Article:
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One of the mud geysers near the town of Niland, California's Imperial County, is growing rapidly, threatening nearby railroad track and state highway which may soon have to be closed.
This area consists of a group of volcanoes in the Niland Field, known as Salton Buttes, Salton Sea Mud Volcanoes and locally as the Davis-Schrimpf Seep Field. You can explore the area in detail using map below.
The field is located close to the southeastern rim of the Salton Sea and consists of about 7 km2 (4.3 mi2)-long row of five lava domes, named Mullet Island, North Red Hill, Obsidian Butte, Rock Hill and South Red Hill. They are closely associated with a fumarolic field and a geothermal field, and there is evidence of buried volcanoes underground.
According to officials, one of the mud geysers in the field recently moved about 18 m (60 feet) in just one day and is now threatening crucial infrastructure in the area.
The geyser is located approximately 1 km (0.6 miles) south of the intersection of SR -111 (Highway 111) and Gillespie Road in Imperial County and is releasing water and carbon dioxide.
The geyser is located approximately 1 km (0.6 miles) south of the intersection of SR -111 (Highway 111) and Gillespie Road, just NNW of Mundo
"This natural-occurring geyser has been in existence since 1953," Imperial County officials said June 26, 2018. "In the past 11 years, the geyser has moved slowly however recently the rate of movement has increased and has been encroaching on the railroad."
The County of Imperial made an emergency declaration on June 26, 2018 due to the geyser migrating toward and threatening the Union Pacific Railroad (UPRR) railroad tracks, SR -111, a petroleum pipeline, fiber optic telecommunications lines and other buried utilities in the area.
Union Pacific Railroad is leading the effort to mitigate the situation by moving the fluid out of the area and is working closely with officials from the County of Imperial, Cal OES, Caltrans, and the Colorado River Basin Regional Water Quality Control Board.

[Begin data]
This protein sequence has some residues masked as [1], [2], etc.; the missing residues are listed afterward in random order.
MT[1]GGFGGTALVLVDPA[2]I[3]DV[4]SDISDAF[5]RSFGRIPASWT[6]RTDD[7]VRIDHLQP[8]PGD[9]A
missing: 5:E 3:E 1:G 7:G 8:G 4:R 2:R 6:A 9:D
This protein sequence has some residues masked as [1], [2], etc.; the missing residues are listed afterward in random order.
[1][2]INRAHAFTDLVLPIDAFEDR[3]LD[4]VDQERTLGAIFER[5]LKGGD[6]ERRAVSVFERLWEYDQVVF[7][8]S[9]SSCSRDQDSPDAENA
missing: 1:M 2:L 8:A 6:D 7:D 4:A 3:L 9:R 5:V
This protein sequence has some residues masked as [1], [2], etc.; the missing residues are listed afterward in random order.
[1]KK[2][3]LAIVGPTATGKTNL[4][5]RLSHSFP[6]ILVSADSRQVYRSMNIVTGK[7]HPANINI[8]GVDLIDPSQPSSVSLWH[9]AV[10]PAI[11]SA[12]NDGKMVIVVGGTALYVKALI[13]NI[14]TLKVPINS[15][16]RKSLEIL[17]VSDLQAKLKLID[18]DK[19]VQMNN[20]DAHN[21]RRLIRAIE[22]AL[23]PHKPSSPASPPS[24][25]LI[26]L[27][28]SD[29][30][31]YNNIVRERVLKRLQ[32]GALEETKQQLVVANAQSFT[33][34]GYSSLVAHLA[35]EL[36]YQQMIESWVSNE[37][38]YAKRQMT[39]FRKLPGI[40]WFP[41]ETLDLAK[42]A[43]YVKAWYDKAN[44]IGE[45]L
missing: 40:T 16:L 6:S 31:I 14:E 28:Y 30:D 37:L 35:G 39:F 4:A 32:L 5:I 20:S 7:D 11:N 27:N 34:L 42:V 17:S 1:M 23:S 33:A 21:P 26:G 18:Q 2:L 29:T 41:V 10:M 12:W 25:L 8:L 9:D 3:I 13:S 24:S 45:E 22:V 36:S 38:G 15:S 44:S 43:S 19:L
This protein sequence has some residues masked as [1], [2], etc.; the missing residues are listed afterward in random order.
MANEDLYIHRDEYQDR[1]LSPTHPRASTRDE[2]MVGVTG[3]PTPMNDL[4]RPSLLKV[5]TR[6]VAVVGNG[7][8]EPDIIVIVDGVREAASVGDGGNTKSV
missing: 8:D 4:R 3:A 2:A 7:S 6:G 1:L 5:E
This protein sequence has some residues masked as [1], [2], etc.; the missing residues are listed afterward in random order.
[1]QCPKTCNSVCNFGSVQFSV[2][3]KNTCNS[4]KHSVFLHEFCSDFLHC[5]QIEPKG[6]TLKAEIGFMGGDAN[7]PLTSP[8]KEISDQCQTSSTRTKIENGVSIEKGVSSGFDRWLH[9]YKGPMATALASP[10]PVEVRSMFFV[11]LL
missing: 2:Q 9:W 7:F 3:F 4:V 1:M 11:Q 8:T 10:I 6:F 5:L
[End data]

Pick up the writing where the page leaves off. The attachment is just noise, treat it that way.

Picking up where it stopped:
A steel wall, about 23 m (75 feet) deep and 36 m (120 feet) long, was build during the summer. However, muddy fluids seeped under it during October and moved even closer to the tracks.
Alternate tracks were built and Pacific Union is considering building a bridge. However, State Route 111 in this area will most likely have to be closed and traffic diverted.
This area is being monitored by the California Volcano Observatory for possible future volcanic activity. Geophysical evidence shows that liquid magma is still present underneath the Salton Buttes.
Since the volcanoes have erupted in the past, there is present-day unrest, and there are areas of high population density nearby, the Salton Buttes are considered high-hazard volcanos.
Some geologists claim that its future eruptions may generate pyroclastic flows and pyroclastic surges, which could endanger people within 10 km (6.2 miles) of the vents.
The Salton Buttes lie within the Salton Trough, a tectonic depression formed by the San Andreas Fault and the San Jacinto Faults. The depression forms the northward extension of the Gulf of California, and is separated from it by the Colorado River Delta.
The age of the Salton Buttes has variously been considered to be late Pleistocene or early Holocene based on different dating techniques, according to the GVP.
Recent paleomagnetic dating calibrated by radiocarbon ages suggests that the Salton Buttes domes were erupted during an interval of about 500 years between about 2300 and 1800 years ago, with the possible exception of Mullet Island at the northern end of the field, which could be as much as 5000 years older.
The present-day saline Salton Sea was formed in the early 20th century by unintended flooding into the basin formerly occupied by Pleistocene Lake Cahuilla Lake during diversion of the Colorado River for irrigation purposes. The Salton Sea geothermal field produces saline brines.
Featured image: Salton Buttes, California. Credit: USGS/Landsat, ESA/Copernicus, Google, TW
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